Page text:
So here are the style commandments as delivered by my mother (in no particular order):
  1. Never (ever) wear white after Labor Day and/or before Memorial Day (cliche, yes, but people lived and died by this one)
  2. Do not mix patterns. (florals+stripes = tacky, tacky, tacky!)
  3. Your shoes and bag must match.
  4. If you are of corpulent stature, you should not wear any of the following: horizontal stripes, bright colors, shirts tucked in, two-piece bathing suits, sleeveless shirts, large prints.
  5. If you do not want to be marked as a harlot, do not wear any of the following: red nail polish, tight sweaters, animal prints, cha cha heels or anything with rhinestones.
  6. Patent leather shoes are to be worn for Sundays, holidays and parties only.
  7. Do not pierce your ears or wear dangly earrings during the daylight hours. (part of that harlot thing again)
  8. Never wear black and brown together. (it’s like matter and anti-matter, dude, it’ll tear a hole in the time-space continuum!)
  9. If you are over 40, you should cut your hair short.
  10. Thou shalt not wear black, except to funerals and cocktail parties.
Crazy, huh? No wonder the 60′s “do-your-own-thing” fashion movement hit with such a vengeance. Since then, fashion rules may emerge for a time, but then get thrown back into the Fashion Marketing Cuisinart and re-emerge in different form every couple of years. One year, high waisted jeans are to be shunned as the mark of a fashion leper, the next they are au courrant. Trying to keep up with the rules would mean reinventing yourself every few years, and unless you’re Madonna, that’s not good for either the wallet or the psyche.

I for one, have broken everyone of these rules over the years and have evolved (and devolved) some commandments of my own. While I may stray on occasion, these are the guidelines I generally return to that help me feel grounded. These work for me based on my body type (short and curvy) and the styles/silhouettes that appeal to me. So here are my own Style Commandments, New Testament version (also in no particular order):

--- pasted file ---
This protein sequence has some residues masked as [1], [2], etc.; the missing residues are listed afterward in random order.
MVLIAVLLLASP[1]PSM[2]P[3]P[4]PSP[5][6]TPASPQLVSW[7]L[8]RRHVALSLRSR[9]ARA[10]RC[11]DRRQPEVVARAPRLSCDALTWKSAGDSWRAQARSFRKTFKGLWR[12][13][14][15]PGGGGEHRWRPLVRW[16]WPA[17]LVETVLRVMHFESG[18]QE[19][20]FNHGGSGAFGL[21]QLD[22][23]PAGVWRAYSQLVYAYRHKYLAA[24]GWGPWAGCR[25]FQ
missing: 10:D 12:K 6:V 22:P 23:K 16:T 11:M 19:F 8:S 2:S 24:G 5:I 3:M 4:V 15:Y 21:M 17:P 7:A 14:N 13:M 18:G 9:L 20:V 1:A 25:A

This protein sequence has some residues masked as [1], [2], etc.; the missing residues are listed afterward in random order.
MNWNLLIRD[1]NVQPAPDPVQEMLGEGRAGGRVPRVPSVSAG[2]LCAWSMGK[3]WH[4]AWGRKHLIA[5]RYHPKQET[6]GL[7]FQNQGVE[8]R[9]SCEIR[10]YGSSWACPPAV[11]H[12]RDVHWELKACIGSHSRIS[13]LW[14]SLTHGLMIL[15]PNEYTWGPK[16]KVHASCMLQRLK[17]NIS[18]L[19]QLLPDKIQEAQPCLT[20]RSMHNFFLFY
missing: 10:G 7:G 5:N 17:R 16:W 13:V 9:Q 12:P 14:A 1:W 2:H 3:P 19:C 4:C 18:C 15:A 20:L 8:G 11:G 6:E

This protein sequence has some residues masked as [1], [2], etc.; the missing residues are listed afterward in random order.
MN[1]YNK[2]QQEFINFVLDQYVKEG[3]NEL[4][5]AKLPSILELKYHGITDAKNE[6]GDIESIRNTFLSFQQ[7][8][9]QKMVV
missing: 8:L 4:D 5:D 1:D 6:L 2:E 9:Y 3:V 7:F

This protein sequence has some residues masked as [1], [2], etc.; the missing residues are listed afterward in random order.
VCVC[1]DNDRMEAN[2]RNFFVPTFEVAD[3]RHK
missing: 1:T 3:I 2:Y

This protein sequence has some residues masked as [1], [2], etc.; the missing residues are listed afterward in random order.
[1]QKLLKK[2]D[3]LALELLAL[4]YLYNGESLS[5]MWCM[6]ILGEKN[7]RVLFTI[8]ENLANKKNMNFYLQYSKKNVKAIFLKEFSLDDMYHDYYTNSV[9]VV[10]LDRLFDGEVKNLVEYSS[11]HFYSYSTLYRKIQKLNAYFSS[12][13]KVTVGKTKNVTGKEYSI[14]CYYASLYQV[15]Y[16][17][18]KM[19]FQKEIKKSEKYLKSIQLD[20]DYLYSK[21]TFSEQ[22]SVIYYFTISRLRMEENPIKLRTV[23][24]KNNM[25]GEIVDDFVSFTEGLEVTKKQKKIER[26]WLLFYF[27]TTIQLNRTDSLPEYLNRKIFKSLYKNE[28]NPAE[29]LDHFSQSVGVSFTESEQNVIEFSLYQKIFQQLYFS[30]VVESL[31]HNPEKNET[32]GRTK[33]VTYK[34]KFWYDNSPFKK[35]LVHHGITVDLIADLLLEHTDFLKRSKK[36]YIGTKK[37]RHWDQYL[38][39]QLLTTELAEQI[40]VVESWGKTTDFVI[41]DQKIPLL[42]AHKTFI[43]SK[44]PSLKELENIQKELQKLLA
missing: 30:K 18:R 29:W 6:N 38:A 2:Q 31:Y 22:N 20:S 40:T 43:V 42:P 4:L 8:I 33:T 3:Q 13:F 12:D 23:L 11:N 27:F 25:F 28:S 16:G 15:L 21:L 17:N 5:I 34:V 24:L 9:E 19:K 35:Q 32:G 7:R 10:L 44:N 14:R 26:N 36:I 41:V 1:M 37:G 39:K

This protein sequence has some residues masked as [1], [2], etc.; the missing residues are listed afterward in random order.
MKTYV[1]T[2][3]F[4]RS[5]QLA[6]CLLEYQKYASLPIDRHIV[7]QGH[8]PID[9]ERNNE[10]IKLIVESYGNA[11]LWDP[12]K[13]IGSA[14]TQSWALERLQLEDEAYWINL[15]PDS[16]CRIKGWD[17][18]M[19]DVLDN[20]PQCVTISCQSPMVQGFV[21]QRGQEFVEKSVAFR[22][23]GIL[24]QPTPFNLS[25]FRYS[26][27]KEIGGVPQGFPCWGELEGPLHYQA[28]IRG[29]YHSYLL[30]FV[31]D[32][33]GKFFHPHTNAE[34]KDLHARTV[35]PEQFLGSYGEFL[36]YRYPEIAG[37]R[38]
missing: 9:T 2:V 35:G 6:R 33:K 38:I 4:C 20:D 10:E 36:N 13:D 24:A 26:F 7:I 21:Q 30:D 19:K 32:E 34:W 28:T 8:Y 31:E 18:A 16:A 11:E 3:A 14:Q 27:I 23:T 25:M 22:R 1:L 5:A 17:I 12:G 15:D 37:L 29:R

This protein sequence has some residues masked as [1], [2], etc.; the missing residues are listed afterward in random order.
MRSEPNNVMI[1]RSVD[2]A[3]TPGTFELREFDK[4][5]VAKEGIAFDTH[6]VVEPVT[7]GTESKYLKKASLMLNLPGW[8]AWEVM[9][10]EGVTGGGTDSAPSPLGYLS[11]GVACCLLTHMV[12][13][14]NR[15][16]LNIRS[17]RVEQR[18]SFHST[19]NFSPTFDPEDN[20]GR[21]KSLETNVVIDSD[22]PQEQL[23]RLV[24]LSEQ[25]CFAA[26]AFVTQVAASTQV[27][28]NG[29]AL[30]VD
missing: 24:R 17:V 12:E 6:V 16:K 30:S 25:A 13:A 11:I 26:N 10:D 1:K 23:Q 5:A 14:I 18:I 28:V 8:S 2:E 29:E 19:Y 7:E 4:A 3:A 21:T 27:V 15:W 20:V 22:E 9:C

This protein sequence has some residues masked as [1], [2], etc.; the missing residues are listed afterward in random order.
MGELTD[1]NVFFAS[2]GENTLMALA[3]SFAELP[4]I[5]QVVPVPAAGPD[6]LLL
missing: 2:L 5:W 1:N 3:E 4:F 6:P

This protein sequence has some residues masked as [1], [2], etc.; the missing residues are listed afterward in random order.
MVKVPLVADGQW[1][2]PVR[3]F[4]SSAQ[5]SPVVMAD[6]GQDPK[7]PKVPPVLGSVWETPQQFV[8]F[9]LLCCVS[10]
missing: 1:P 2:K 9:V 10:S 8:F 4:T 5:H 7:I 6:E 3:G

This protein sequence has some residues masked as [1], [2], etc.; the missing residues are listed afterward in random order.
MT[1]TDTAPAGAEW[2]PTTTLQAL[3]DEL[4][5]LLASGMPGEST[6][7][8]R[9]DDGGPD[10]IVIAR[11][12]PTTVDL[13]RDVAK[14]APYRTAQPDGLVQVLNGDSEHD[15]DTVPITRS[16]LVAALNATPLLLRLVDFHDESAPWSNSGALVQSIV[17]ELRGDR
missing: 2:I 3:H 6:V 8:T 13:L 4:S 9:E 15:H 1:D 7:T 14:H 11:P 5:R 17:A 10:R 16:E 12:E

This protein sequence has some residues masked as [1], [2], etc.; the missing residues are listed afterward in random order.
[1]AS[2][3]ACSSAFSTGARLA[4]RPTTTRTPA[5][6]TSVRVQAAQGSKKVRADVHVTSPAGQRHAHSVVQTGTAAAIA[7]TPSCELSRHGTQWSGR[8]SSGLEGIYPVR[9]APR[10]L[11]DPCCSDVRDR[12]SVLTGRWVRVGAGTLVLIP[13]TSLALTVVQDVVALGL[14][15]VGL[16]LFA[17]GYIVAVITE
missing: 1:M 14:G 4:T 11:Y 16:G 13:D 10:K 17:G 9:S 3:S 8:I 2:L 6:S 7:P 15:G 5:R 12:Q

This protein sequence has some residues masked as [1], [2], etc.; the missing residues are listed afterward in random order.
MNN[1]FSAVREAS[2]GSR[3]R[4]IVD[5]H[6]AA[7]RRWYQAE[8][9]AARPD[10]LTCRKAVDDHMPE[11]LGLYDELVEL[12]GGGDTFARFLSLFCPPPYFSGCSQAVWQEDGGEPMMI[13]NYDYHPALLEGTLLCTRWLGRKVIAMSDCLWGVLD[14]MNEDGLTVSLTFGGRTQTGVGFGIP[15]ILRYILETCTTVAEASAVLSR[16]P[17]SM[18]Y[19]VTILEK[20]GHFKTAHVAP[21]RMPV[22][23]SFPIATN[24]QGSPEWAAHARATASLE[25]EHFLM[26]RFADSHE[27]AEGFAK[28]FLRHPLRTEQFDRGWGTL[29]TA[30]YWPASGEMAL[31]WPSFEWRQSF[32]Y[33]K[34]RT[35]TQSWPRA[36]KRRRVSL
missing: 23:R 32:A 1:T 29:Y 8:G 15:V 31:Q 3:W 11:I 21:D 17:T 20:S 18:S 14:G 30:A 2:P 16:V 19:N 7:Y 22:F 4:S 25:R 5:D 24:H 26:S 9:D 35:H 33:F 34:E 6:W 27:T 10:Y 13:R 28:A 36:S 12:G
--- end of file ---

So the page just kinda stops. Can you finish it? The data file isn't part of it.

1. Keep the Frou-Frou to a minimum.
  2. I may wear the spots of the leopard, but shall wear only one animal print at a time.
  3. Step. Away. From. The. Gaucho. Pants.
  4. remember the amortization factor. Divide the price of the item by the probable number of times I will wear it to help decide whether to whip out the plastic.
  5. A little bit of lycra is my friend. Empire waists, not so much.
  6. I will not wear anything that results in physical discomfort.
  7. Classics shall be the foundation of my wardrobe, and I will use more trendy accessories to minimize the Stodgy Factor.
  8. when in doubt, simpler is better, less is more.
  9. At all costs, shun the matchy-matchy.
  10. wear clothes that are fun and make you feel good.

Thank you for joining me on Style Talk for Older Women Who Feel Like They're Still in High School. So just to sum it up, I love a style that is simple.  Besides a classic three's company pantsuit - I think the only other style standout is a cute hair cut.  I like it a bit shorter.  Slightly understated.  It helps to keep me from getting it too wrong.

I feel like here is where I'm supposed to say that a happy outlook is the best style accessory.  But I don't care how delighted you seem in your house dress - that's probably going to be a tough look to pull off.

I'm searching these days for older women who are still pulling it together in such a beautiful way.  It gives me hope.  It is possible to age with style and grace.  I'll buy something I look amazing in.  I'll wear it with confidence.  I'll smile and be engaging.

And if all that fails, yoga pants and plain white T.


1/2 cup (1 stick) unsalted butter 2 pounds yellow onions (about 6 medium), halved and thinly sliced lengthwise
8 to 10 sprigs fresh thyme
1 teaspoon kosher salt, plus more for seasoning
1 teaspoon freshly ground black pepper, plus more as necessary
1 tablespoon flour
1 cup dry white wine
4 cups beef stock or low-sodium beef broth
2 cups chicken stock or low-sodium chicken broth
1 1/2 cups cubed ciabatta bread
3 cups grated Gruyere cheese

In a large heavy-bottom pot, melt the butter over low heat. Add the sliced onions, thyme, salt, and pepper and continue to cook, stirring occasionally until the onions become a deep golden brown and very soft, about 30 minutes. 

Add the flour and cook for 1 to 2 minutes. Add the white wine and scrape up any dry bits on the bottom of the pan, increasing the heat to a boil for 2 to 3 minutes. Add the beef stock, and the chicken stock, and allow the soup to simmer for an additional 30 minutes as the flavors develop. Season the soup generously with salt, and pepper, to taste. 

Preheat the oven to broil, or turn on the broiler. Arrange the ciabatta cubes on a baking sheet and toast until crispy, about 3 to 5 minutes. 

Remove the thyme sprigs and pour the soup into 4 to 6 oven-safe crocks or bowls. Top with the toasted ciabatta cubes and a generous amount of grated Gruyere. 

Place the crocks or bowls under the broiler for 3 to 5 minutes, or until the cheese is melted and begins to brown.